So this is all a big shrug of the shoulders. Nothing more, nothing less. Masterson would eventually get a mace called Thunderstrike and become a D-list hero of the same name, rendering this comic a footnote, not a stepping-stone. If we were desperate to discover meaning in the book itself, we might perhaps find some subtext about the affirmative power of just being ourselves and not conforming to what we think everyone else feels we should be. Or maybe it’s just a new Thor with a new costume, one who’s willing to throw his cape over a foe’s eyes and punch him repeatedly in the face. I’d go with the latter.

Again: nothing more, nothing less. A Thor by another name that isn’t quite still a Thor.

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4 Comments leave one →
  1. m.l. post permalink
    July 10, 2013 7:03 pm

    I generally liked the Defalco-Frenz run on Thor. It had it’s high points and low points, but it did have a humor and charm about it. It was definitely a tribute to the 60’s Marvel, with a whole lot of irony thrown in. I liked their version of Ulik. Seeing him walk around in shades and a suit, talking about universal peace…great stuff. But it was also cool to see Eirk Masterson, Joe Average, react with terror and panic when facing the likes of Loki and Annihilus while pretending to be Thor. Sometimes it all worked, sometimes not, but worth a look, I think. Nice post.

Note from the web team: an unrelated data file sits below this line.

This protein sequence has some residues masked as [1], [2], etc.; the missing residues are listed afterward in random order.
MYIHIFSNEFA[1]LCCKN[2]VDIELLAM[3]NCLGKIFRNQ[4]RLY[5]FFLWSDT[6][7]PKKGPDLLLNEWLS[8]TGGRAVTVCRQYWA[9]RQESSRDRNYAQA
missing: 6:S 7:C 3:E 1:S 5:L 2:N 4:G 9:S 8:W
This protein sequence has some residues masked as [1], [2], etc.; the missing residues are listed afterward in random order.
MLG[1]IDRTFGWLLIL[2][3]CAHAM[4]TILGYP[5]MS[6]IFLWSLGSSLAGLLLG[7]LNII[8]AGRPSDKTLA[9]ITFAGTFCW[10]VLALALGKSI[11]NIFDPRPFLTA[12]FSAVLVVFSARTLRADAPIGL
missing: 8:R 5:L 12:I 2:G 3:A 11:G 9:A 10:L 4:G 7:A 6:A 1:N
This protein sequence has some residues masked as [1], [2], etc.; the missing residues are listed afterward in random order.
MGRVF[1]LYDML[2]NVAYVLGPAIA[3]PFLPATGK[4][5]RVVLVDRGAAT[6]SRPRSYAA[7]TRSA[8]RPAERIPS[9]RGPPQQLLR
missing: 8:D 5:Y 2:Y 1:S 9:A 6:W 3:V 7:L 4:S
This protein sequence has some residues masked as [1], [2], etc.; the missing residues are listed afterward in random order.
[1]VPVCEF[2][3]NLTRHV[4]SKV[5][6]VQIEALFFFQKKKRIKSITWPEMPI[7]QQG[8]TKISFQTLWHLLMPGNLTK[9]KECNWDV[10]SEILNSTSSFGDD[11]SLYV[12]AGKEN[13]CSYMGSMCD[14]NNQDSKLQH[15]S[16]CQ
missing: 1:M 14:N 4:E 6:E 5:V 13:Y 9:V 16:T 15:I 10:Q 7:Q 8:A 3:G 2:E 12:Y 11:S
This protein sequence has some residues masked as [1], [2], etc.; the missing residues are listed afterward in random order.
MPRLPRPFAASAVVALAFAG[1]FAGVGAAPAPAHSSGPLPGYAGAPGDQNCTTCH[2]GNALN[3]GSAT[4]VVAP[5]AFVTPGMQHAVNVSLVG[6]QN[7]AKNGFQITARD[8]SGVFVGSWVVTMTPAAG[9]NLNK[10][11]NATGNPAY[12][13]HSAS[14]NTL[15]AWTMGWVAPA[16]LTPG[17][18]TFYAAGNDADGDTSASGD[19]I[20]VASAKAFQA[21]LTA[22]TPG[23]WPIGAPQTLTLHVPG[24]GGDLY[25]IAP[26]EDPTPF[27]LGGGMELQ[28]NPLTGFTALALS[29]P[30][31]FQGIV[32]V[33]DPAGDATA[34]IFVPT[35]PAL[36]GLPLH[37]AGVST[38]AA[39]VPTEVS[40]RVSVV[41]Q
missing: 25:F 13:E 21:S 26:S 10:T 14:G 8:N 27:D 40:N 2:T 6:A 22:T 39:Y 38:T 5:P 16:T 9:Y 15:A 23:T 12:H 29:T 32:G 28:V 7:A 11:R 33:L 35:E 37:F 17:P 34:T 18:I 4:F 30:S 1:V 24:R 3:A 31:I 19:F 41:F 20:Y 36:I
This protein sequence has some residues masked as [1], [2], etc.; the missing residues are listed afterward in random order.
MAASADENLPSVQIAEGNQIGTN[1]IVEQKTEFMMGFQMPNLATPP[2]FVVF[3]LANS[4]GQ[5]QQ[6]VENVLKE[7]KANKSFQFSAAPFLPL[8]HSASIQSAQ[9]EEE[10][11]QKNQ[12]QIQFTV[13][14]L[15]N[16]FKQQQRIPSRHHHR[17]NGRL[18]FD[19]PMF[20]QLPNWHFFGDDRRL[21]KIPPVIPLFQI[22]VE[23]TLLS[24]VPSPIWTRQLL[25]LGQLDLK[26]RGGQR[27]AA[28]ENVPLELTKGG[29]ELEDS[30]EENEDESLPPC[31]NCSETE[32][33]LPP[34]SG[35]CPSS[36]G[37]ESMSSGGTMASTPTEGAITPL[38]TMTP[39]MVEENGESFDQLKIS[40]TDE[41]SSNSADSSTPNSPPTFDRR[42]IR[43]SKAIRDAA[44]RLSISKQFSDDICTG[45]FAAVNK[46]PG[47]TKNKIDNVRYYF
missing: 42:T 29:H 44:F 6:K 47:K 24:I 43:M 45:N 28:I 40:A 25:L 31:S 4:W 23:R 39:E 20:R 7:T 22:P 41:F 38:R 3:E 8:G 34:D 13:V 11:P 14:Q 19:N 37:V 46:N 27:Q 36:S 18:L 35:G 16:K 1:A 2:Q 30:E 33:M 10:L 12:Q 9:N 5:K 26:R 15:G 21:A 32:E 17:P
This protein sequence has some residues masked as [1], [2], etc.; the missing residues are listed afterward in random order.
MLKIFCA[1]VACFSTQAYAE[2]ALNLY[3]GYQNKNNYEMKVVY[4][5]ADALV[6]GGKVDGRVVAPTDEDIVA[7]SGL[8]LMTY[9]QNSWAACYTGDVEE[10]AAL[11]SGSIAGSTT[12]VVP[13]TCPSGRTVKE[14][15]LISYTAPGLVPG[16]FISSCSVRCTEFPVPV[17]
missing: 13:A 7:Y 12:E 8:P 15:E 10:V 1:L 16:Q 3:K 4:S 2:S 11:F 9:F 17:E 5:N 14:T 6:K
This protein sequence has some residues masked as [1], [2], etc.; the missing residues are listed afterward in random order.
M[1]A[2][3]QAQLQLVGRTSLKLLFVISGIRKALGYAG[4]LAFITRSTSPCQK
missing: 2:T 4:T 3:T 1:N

• July 11, 2013 3:06 pm

      I thought the star-struck aspect of Masterson wore thin rather quickly, but to each their own. Agreed that this run on Thor had more than its share of charm, though.

  2. July 10, 2013 7:50 pm

    It’s funny your mentioning Kirby, because I was thinking how the dialog in that panel with Code: Blue read very similarly to how I think Kirby might have scripted it.

    I liked Eric Masterson as a character, but I didn’t care to see him as Thor. In all fairness, maybe no one could have filled those shoes. Thor was a unique character among the other heroes in the Marvel stable, even standing out among his fellow Avengers. Yet, as Masterson, he became just another Avenger, if that makes sense.

    • July 11, 2013 3:11 pm

      Agreed on the similarities with Kirby – you almost expect Terrible Turpin to wander into frame.

      Perhaps the biggest fault of the Masterson Thor was that there can only be one Thunder God because, and there’s no better way to put it, Thor is Thor. There are no off-hours for him, as he’s a 24/7 man-in-full personality. There are no shoes to step into. Ergo, Masterson was forever condemned to impostor status.